The Chinese Typewriter: A History, by Thomas S. Mullaney

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The Chinese Typewriter: A History, by Thomas S. Mullaney

Postby Speakeasy » Mon Oct 15, 2018 7:11 pm

The Chinese Typewriter: A History, by Thomas S. Mullaney

Some members might be familiar with “Books”, a French-language monthly journal which specializes in reviews of foreign language books. Most of the reviews are translated reprints from other sources. Whilst reading the latest issue, I came upon a review that had previously appeared in the "London Review of Books" of Thomas S. Mullaney’s recent book “The Chinese Typewriter: A History” which tells the story not only of the titled subject, but of Asian scripts versus Occidental scripts, of the influence of technology on spelling reforms, and the like. I immediately ordered a copy of the book! While I have not yet received it, based on the London Review of Books reviewer’s comments, I felt obliged to bring it to the attention of the members of this forum.
Chinese Typewriter 1.jpg
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The Chinese Typewriter: A History – ... typewriter

London Review of Books ... handed-kid

An image that appeared in the “Books” review: Chinese typewriter (late 1800’s)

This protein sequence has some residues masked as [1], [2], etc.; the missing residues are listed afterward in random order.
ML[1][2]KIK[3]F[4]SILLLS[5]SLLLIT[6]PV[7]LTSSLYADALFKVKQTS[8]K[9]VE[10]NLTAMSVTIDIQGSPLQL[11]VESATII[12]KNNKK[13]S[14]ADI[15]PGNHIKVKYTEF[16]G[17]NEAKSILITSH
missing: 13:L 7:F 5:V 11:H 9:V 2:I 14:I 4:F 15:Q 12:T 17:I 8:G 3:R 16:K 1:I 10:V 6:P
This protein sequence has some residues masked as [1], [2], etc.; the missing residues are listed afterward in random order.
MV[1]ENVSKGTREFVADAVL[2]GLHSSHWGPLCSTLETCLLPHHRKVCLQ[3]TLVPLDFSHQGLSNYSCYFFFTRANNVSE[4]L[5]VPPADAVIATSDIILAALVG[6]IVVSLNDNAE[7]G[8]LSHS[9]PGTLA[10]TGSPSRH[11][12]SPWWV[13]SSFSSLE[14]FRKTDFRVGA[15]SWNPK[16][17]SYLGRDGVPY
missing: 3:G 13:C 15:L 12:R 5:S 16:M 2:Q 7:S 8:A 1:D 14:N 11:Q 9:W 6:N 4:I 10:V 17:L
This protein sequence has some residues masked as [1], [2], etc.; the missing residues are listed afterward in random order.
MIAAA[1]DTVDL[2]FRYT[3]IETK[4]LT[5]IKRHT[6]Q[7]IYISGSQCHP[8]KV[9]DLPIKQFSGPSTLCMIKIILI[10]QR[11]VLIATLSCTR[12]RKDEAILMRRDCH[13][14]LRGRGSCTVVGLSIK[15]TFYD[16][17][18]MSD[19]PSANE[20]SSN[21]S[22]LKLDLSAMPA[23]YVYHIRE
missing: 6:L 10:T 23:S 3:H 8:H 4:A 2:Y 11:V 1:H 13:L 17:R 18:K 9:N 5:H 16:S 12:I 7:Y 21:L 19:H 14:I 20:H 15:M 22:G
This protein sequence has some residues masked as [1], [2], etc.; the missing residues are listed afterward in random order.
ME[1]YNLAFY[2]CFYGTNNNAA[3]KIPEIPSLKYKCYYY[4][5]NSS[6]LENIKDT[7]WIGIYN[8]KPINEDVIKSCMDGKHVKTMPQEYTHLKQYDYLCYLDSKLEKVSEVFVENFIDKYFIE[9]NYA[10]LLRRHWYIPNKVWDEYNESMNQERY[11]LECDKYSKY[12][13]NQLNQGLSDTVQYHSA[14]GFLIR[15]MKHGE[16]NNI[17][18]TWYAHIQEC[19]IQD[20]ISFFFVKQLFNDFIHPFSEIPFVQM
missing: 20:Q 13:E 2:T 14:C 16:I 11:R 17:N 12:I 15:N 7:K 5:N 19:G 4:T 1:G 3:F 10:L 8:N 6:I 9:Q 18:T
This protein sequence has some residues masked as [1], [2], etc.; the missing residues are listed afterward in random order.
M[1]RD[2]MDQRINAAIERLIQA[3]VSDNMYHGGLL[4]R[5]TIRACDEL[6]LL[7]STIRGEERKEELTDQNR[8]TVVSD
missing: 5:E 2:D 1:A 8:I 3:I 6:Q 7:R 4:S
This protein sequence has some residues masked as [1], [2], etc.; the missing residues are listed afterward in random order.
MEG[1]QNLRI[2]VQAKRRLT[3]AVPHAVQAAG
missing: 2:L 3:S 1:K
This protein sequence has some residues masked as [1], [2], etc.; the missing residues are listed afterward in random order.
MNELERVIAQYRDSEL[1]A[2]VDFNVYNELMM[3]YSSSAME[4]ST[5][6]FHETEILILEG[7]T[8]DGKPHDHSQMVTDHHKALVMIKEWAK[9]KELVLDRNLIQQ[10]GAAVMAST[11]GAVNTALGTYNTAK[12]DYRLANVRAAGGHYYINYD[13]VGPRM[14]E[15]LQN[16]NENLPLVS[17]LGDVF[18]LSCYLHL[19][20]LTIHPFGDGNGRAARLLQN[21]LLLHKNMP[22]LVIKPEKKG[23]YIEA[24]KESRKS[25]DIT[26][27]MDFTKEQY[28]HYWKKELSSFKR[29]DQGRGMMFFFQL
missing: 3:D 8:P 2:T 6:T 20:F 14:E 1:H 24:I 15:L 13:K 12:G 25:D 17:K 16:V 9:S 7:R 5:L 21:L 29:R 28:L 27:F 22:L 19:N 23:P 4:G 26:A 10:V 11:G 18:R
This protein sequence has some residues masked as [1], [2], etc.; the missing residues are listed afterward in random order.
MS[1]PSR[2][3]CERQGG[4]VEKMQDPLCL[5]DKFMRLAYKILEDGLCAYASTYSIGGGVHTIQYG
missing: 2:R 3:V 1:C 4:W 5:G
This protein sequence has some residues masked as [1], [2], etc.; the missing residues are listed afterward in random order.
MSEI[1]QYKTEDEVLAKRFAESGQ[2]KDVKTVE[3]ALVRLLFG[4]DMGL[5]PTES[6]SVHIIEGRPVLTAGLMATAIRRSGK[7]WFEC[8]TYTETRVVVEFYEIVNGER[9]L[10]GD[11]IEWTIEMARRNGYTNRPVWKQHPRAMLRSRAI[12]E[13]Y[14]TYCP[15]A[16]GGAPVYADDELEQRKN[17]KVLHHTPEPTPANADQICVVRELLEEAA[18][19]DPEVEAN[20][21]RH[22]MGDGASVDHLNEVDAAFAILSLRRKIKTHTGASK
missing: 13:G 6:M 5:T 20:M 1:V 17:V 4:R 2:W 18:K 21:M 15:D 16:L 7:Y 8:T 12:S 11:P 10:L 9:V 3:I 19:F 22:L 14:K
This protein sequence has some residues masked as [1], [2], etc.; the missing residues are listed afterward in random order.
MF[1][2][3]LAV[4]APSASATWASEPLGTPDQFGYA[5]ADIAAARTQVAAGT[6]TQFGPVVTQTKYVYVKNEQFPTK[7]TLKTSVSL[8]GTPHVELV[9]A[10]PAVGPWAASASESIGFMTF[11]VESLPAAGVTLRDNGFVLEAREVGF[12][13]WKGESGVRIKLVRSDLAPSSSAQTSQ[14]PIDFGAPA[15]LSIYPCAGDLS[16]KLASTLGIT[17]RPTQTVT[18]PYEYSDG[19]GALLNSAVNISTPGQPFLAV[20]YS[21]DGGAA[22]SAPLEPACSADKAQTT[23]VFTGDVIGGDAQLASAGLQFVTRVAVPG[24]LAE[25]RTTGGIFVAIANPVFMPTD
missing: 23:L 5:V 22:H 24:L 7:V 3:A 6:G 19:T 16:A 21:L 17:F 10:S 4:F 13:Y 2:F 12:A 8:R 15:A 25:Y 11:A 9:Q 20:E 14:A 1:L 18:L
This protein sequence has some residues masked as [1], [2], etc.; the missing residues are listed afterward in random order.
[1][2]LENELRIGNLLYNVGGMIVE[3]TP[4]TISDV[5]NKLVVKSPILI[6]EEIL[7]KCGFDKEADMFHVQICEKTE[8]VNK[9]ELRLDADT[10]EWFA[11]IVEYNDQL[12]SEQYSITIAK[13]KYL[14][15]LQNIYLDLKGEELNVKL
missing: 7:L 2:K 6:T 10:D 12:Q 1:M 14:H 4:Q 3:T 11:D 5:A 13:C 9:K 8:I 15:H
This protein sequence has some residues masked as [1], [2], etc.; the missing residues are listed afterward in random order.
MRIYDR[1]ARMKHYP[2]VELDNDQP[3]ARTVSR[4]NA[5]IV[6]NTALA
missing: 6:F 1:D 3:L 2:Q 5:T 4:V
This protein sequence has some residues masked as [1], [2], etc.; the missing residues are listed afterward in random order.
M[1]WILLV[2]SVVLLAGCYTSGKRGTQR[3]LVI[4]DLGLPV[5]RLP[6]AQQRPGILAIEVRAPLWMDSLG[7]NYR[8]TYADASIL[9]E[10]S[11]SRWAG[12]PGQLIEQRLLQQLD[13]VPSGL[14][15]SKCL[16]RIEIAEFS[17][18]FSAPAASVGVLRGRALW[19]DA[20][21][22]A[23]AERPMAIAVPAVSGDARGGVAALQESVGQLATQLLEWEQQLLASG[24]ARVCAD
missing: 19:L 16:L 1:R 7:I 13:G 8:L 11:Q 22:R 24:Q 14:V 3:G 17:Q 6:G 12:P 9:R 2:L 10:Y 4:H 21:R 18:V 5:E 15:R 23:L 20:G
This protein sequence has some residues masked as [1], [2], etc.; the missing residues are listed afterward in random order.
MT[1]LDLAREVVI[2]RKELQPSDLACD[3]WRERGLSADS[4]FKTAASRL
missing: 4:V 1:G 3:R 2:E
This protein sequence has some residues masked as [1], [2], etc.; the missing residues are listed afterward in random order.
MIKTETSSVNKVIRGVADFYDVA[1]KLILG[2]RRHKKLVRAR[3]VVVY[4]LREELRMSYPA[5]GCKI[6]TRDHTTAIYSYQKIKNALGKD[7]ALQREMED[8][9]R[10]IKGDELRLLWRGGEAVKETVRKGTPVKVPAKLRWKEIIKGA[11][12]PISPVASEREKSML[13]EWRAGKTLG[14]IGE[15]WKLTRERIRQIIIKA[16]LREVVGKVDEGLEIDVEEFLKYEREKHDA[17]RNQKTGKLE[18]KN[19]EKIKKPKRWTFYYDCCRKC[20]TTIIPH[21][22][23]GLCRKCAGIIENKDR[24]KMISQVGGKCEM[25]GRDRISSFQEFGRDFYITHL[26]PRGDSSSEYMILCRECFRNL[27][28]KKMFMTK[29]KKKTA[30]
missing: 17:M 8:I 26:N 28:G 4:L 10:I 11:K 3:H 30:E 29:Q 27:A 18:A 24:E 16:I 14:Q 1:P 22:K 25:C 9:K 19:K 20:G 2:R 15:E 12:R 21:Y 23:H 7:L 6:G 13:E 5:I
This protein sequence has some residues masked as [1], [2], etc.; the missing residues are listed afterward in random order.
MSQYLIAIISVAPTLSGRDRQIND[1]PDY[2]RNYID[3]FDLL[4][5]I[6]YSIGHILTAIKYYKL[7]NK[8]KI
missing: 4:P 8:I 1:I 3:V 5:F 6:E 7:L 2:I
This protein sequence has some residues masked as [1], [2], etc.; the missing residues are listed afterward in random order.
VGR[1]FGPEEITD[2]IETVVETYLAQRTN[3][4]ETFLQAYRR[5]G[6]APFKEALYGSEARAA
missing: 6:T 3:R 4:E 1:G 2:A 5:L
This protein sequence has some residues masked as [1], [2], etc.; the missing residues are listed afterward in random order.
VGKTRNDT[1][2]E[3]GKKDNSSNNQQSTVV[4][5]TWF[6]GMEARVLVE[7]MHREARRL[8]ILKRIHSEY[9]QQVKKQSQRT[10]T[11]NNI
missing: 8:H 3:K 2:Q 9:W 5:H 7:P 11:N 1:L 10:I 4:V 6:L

Chinese Typewriter 2.JPG
Chinese Typewriter 2.JPG (86.56 KiB) Viewed 524 times

Mautadit, encore des erreurs de frappe!
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Re: The Chinese Typewriter: A History, by Thomas S. Mullaney

Postby DaisyMaisy » Tue Oct 16, 2018 3:52 am

Thanks for posting! This looks interesting.
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Re: The Chinese Typewriter: A History, by Thomas S. Mullaney

Postby Speakeasy » Mon Dec 24, 2018 3:58 am

Not long after my initial post on “The Chinese Typewriter, A History” by Thomas S. Mullaney, I received delivery of the copy of the book that I had ordered through a local bookseller. As I always have five-or-more books on the go, I put this one aside to be read during a short train trip that I had planned. Thomas S. Mullaney’s history was so engrossing that I found myself secretly wishing that, for once, the trains would not run on time! Quite seriously, whether you are enamoured of technology, of the Chinese language, or of anything at all related to languages, you owe it to yourselves to pick up a copy of this book (which, in passing, is the first volume of a planned two-volume set).

A couple of days ago, I began hammering away on my QWERTY keyboard in the forlorn hope of creating an interesting précis of this formidable volume and, six pages later and still not satisfied with my draft, working under the assumption that “someone out there” might have posted a shorter and far more engaging review which might provide the final impetus for you to investigate this book, I began searching for one. Thanks to a Mr. Lionel D. Youst, there is such a review on Amazon. DO YOURSELVES A FAVOUR, BUY THE BOOK!

Amazon Customer Review
Lionel D. Youst (5 stars) One of a Kind